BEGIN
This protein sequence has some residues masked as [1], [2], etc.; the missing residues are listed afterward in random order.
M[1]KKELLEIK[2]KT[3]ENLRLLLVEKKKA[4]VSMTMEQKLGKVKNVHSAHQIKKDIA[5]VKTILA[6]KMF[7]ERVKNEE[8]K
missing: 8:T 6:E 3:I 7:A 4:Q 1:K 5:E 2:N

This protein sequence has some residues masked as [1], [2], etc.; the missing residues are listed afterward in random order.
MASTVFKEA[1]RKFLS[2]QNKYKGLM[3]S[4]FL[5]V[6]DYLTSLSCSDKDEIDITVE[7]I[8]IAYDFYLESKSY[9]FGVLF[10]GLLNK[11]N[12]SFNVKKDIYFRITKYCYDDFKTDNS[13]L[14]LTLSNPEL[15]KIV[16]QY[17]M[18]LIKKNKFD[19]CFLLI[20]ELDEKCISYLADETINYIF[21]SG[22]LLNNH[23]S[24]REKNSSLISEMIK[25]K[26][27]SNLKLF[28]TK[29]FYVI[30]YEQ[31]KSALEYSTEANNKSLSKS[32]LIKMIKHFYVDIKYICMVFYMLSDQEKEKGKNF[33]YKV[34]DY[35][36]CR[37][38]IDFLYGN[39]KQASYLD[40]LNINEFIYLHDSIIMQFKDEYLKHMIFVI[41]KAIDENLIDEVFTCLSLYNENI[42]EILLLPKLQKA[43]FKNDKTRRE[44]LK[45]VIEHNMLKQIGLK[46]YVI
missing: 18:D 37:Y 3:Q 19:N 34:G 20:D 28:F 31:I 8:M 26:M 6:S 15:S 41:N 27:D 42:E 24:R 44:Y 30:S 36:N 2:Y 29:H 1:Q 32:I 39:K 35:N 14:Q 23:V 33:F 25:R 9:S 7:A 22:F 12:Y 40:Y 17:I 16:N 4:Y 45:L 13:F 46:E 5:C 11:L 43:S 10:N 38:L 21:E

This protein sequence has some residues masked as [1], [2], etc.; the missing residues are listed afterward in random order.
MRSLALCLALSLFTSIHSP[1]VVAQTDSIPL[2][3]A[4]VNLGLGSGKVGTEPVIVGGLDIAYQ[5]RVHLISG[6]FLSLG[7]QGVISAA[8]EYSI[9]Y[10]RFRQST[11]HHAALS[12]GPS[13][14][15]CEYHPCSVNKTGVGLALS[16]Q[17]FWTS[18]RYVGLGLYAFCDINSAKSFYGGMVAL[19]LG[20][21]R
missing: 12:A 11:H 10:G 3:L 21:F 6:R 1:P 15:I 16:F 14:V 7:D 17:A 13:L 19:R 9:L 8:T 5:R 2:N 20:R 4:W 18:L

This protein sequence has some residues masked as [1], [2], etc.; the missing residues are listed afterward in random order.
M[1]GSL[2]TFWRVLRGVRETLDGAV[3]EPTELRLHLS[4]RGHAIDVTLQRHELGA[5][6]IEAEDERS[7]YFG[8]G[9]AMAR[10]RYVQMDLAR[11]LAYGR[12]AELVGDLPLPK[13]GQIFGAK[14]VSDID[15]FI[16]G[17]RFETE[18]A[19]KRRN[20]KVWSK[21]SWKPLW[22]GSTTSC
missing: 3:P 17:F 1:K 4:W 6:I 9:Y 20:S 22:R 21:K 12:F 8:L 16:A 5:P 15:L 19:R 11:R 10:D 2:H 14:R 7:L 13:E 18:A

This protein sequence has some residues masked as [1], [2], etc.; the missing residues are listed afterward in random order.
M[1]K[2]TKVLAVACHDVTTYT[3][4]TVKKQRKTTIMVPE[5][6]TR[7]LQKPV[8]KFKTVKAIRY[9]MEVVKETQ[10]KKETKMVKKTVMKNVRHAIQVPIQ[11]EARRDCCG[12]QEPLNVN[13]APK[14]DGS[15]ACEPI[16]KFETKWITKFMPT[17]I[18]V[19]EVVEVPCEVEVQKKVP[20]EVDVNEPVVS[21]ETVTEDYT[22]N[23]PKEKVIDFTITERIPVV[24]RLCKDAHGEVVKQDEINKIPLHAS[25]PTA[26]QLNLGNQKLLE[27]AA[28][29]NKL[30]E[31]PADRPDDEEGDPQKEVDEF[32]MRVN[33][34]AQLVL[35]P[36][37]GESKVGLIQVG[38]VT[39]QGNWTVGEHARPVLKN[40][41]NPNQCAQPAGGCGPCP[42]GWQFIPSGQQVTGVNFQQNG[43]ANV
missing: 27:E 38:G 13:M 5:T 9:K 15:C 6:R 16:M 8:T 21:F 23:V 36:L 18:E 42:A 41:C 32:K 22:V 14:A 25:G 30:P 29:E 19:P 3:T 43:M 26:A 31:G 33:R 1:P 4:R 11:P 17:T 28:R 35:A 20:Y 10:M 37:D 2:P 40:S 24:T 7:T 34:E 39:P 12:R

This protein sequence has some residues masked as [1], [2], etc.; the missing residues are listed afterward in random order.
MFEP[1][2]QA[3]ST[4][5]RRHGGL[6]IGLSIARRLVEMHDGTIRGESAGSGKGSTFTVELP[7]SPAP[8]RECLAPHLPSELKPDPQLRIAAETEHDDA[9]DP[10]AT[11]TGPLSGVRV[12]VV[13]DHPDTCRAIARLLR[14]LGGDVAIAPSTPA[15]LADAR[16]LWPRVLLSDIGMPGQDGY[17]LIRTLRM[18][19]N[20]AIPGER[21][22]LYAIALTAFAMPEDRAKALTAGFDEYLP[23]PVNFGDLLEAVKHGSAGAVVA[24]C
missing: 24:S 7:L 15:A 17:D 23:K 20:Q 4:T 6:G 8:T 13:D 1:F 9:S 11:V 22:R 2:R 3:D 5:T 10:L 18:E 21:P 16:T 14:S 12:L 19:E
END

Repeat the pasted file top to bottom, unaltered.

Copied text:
This protein sequence has some residues masked as [1], [2], etc.; the missing residues are listed afterward in random order.
M[1]KKELLEIK[2]KT[3]ENLRLLLVEKKKA[4]VSMTMEQKLGKVKNVHSAHQIKKDIA[5]VKTILA[6]KMF[7]ERVKNEE[8]K
missing: 8:T 6:E 3:I 7:A 4:Q 1:K 5:E 2:N

This protein sequence has some residues masked as [1], [2], etc.; the missing residues are listed afterward in random order.
MASTVFKEA[1]RKFLS[2]QNKYKGLM[3]S[4]FL[5]V[6]DYLTSLSCSDKDEIDITVE[7]I[8]IAYDFYLESKSY[9]FGVLF[10]GLLNK[11]N[12]SFNVKKDIYFRITKYCYDDFKTDNS[13]L[14]LTLSNPEL[15]KIV[16]QY[17]M[18]LIKKNKFD[19]CFLLI[20]ELDEKCISYLADETINYIF[21]SG[22]LLNNH[23]S[24]REKNSSLISEMIK[25]K[26][27]SNLKLF[28]TK[29]FYVI[30]YEQ[31]KSALEYSTEANNKSLSKS[32]LIKMIKHFYVDIKYICMVFYMLSDQEKEKGKNF[33]YKV[34]DY[35][36]CR[37][38]IDFLYGN[39]KQASYLD[40]LNINEFIYLHDSIIMQFKDEYLKHMIFVI[41]KAIDENLIDEVFTCLSLYNENI[42]EILLLPKLQKA[43]FKNDKTRRE[44]LK[45]VIEHNMLKQIGLK[46]YVI
missing: 18:D 37:Y 3:Q 19:N 34:G 20:D 28:F 31:I 8:M 26:M 6:S 15:S 41:N 27:D 42:E 24:R 44:Y 30:S 36:N 2:Y 29:H 1:Q 32:I 39:K 35:N 14:Q 23:V 33:F 25:R 9:S 7:A 22:F 12:Y 40:Y 17:I 16:N 4:Y 45:L 13:F 46:E 5:C 11:L 43:S 10:N 38:L 21:E

This protein sequence has some residues masked as [1], [2], etc.; the missing residues are listed afterward in random order.
MRSLALCLALSLFTSIHSP[1]VVAQTDSIPL[2][3]A[4]VNLGLGSGKVGTEPVIVGGLDIAYQ[5]RVHLISG[6]FLSLG[7]QGVISAA[8]EYSI[9]Y[10]RFRQST[11]HHAALS[12]GPS[13][14][15]CEYHPCSVNKTGVGLALS[16]Q[17]FWTS[18]RYVGLGLYAFCDINSAKSFYGGMVAL[19]LG[20][21]R
missing: 12:A 11:H 10:G 3:L 21:F 6:R 1:P 15:I 16:F 14:V 7:D 17:A 13:L 19:R 9:L 8:T 5:R 2:N 20:R 4:W 18:L

This protein sequence has some residues masked as [1], [2], etc.; the missing residues are listed afterward in random order.
M[1]GSL[2]TFWRVLRGVRETLDGAV[3]EPTELRLHLS[4]RGHAIDVTLQRHELGA[5][6]IEAEDERS[7]YFG[8]G[9]AMAR[10]RYVQMDLAR[11]LAYGR[12]AELVGDLPLPK[13]GQIFGAK[14]VSDID[15]FI[16]G[17]RFETE[18]A[19]KRRN[20]KVWSK[21]SWKPLW[22]GSTTSC
missing: 3:P 17:F 1:K 4:W 6:I 9:Y 20:S 22:R 21:K 12:F 8:L 16:A 5:P 15:L 19:R 11:R 10:D 2:H 14:R 7:L 13:E 18:A

This protein sequence has some residues masked as [1], [2], etc.; the missing residues are listed afterward in random order.
M[1]K[2]TKVLAVACHDVTTYT[3][4]TVKKQRKTTIMVPE[5][6]TR[7]LQKPV[8]KFKTVKAIRY[9]MEVVKETQ[10]KKETKMVKKTVMKNVRHAIQVPIQ[11]EARRDCCG[12]QEPLNVN[13]APK[14]DGS[15]ACEPI[16]KFETKWITKFMPT[17]I[18]V[19]EVVEVPCEVEVQKKVP[20]EVDVNEPVVS[21]ETVTEDYT[22]N[23]PKEKVIDFTITERIPVV[24]RLCKDAHGEVVKQDEINKIPLHAS[25]PTA[26]QLNLGNQKLLE[27]AA[28][29]NKL[30]E[31]PADRPDDEEGDPQKEVDEF[32]MRVN[33][34]AQLVL[35]P[36][37]GESKVGLIQVG[38]VT[39]QGNWTVGEHARPVLKN[40][41]NPNQCAQPAGGCGPCP[42]GWQFIPSGQQVTGVNFQQNG[43]ANV
missing: 27:E 38:G 13:M 5:T 9:K 15:C 6:R 16:M 8:T 21:F 23:V 36:L 18:E 42:A 41:C 32:K 22:V 14:A 25:G 30:P 29:E 19:P 3:T 43:M 26:A 31:G 33:R 1:P 4:R 11:P 17:T 28:R 35:A 20:Y 10:M 37:D 2:P 40:S 24:T 7:T 34:E 39:P 12:R

This protein sequence has some residues masked as [1], [2], etc.; the missing residues are listed afterward in random order.
MFEP[1][2]QA[3]ST[4][5]RRHGGL[6]IGLSIARRLVEMHDGTIRGESAGSGKGSTFTVELP[7]SPAP[8]RECLAPHLPSELKPDPQLRIAAETEHDDA[9]DP[10]AT[11]TGPLSGVRV[12]VV[13]DHPDTCRAIARLLR[14]LGGDVAIAPSTPA[15]LADAR[16]LWPRVLLSDIGMPGQDGY[17]LIRTLRM[18][19]N[20]AIPGER[21][22]LYAIALTAFAMPEDRAKALTAGFDEYLP[23]PVNFGDLLEAVKHGSAGAVVA[24]C
missing: 24:S 7:L 15:A 17:D 23:K 20:Q 4:T 6:G 8:T 13:D 1:F 9:S 11:V 22:R 2:R 3:D 5:T 10:L 18:E 21:P 16:T 14:S 12:L 19:E